Click to buy Print edition     Home Page African Writing Online Home Page  
HomeAbout UsNewsinterviewsMemoirsFictionPoetrytributesArtReviews

  Abubakar Ibrahim
  Arja Salafranca
  Austin Kaluba
  C. Mark-Beasant
  Chi Onyemelukwe
  Chris Mlalazi
  Chuma Nwokolo
  Cynthia Price
Dibussi Tande
  Dike Okoro
  Diran Adebayo
  Egya Sule
  Elizabeth Joss
  Fiona Jamieson

  Gertrude Makhaya
  James Currey
  Jarmo Pikkujamsa
  Lakunle Jaiyesimi
  Lauri Kubuitsile
  M. M. N'Dongo
  Megan Hall
  Melissa de Villiers
  Mildred Barya
  N Ayikwei Parkes
  Nourdin Bejjit
  Obe Mata
  Patrick Iberi
  Petina Gappah
  P. Makhanya
  Phindiwe Nkosi
  Raisedon Baya
  Rosemary Ekosso
  Sachdeva Gaya
  Tanure Ojaide

   Ntone Edjabe
   Rudolf Okonkwo
   Tolu Ogunlesi
   Yomi Ola
   Molara Wood

African Writing Archives

Mncedisi Mashigoane

  Obe Mata
Obe Mata

So home is this city steadying itself
against the river, against
canals crisscrossing
my eyes like the lines
on the palm.
So home is this city hugging
the limelight, hugging
buntings hung on
narrow, gabled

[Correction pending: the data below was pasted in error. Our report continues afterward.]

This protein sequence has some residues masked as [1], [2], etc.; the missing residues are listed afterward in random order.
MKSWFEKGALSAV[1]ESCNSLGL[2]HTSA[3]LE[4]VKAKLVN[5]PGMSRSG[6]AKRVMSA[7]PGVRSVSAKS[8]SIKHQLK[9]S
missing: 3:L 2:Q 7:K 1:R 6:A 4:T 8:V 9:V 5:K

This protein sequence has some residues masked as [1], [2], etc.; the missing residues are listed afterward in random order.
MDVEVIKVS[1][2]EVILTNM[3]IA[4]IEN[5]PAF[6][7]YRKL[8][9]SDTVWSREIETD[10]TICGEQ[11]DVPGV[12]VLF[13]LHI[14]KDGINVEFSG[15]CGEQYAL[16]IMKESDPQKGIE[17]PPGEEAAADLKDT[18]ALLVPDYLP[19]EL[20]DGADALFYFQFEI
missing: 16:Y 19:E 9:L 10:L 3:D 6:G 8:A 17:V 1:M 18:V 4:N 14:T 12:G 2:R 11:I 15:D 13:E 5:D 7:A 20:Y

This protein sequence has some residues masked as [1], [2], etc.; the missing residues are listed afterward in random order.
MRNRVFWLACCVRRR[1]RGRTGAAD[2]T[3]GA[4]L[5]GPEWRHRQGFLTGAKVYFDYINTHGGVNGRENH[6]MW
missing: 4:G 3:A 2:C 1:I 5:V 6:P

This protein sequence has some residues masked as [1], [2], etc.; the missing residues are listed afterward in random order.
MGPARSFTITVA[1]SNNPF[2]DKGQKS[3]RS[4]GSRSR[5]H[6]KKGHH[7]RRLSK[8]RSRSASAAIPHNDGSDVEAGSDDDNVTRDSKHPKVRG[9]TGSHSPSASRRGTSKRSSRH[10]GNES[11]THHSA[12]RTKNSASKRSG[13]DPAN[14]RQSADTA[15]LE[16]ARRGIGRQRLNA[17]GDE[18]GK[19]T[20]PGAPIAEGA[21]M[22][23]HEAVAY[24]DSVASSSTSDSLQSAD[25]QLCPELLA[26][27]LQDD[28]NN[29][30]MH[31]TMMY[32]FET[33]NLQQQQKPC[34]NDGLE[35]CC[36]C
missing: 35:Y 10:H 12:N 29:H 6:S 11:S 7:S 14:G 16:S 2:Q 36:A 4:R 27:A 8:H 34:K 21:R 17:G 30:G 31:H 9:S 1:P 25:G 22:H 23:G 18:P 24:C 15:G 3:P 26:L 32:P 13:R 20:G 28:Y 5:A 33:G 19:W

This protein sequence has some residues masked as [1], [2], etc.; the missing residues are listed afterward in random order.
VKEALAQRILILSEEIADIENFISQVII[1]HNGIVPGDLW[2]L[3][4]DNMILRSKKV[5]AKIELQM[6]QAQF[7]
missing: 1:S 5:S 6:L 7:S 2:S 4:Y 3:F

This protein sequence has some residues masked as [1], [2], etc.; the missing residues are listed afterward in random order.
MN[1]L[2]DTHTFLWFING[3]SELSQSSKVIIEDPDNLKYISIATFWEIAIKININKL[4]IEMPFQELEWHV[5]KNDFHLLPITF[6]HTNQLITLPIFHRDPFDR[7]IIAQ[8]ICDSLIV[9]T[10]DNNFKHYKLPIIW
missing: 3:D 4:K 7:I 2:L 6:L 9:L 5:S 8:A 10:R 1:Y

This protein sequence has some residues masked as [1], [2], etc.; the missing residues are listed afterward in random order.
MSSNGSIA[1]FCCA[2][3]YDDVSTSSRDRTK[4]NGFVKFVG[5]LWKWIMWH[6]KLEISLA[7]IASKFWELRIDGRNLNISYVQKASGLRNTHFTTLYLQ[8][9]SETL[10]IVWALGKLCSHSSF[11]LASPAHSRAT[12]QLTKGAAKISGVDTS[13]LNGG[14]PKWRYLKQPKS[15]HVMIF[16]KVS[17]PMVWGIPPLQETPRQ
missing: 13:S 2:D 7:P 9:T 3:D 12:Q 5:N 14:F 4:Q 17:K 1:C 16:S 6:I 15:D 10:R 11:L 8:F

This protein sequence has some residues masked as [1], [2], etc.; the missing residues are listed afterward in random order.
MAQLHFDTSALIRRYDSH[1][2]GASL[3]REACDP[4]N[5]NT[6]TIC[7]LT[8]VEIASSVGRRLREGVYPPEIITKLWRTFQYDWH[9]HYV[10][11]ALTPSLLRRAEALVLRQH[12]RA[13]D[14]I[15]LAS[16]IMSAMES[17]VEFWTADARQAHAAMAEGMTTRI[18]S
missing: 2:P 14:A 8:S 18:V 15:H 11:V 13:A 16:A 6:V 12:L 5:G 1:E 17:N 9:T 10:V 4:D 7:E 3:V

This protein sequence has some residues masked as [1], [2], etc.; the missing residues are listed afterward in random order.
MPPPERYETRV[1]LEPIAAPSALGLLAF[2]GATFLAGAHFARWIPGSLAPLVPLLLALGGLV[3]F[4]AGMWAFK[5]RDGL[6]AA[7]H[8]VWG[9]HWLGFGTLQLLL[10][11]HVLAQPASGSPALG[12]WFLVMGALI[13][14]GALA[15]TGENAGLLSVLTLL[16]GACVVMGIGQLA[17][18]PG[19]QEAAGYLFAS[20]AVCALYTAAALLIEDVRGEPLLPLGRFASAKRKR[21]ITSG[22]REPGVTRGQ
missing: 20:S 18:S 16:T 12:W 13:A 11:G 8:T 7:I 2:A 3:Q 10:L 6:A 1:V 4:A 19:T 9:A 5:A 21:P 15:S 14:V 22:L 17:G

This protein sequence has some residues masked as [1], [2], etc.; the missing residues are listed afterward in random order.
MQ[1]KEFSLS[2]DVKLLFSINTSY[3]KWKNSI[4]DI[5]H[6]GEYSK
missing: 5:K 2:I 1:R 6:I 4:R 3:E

Phelelani Makhanya
Phelelani Makhanya

Freedom was on special
I bought it
I didn't get a receipt
Now it doesn't fit.

African Writing is not all about writing. Sometimes, beyond the picture and the words, the poem is best conveyed in voice. We are also happy to receive your audio submissions alongside your text for our online editions. Please send (wav/ogg/aiff/wma/mp3) files to the  editor.
Sudanese Desert

      Elizabeth Joss
Elizabeth Joss

To father for leaving
me at the bosom
for raging wars inside
my shriveled heart
for not knowing me
like I know me

To father for staying
Put. Amongst the plastics
Of your factory
family life

Lakunle Jaiyesimi
Who cares what the houses
Do to them? To their heads…
To the heads of their children…
And together…to their buttocks…
Who cares?

Are we not all peasants
Driven away from the face
Of naked heavens?
Where all bugs bite deep
Into our famished skins
And storms and floods arrive from
Ocean floors, seething
…and flushing away all belongings.

  Patrick Iberi
Patrick Iberi

Life strikes a rhythm
And leave choices before us
To midwife celestial vigils
Or sleep on the other side
To awake no more

Life strikes a rhythm
Where tributes run dry,
The sea assail our hopes,
Now like rebels in a slave ship
They must fight or drown

    Chuma Nwokolo
Chuma Nwokolo
  and I saw ahead of me
the days when even ‘I’
would be a lie.

click for blogcentre

So, dear reader, cross the border and get Behind Every Successful Man at a good bookstore near you after June 1.
(Come on. You knew that was coming!)
Copyright © African Writing Ltd & respective copyright owners. Enquiries to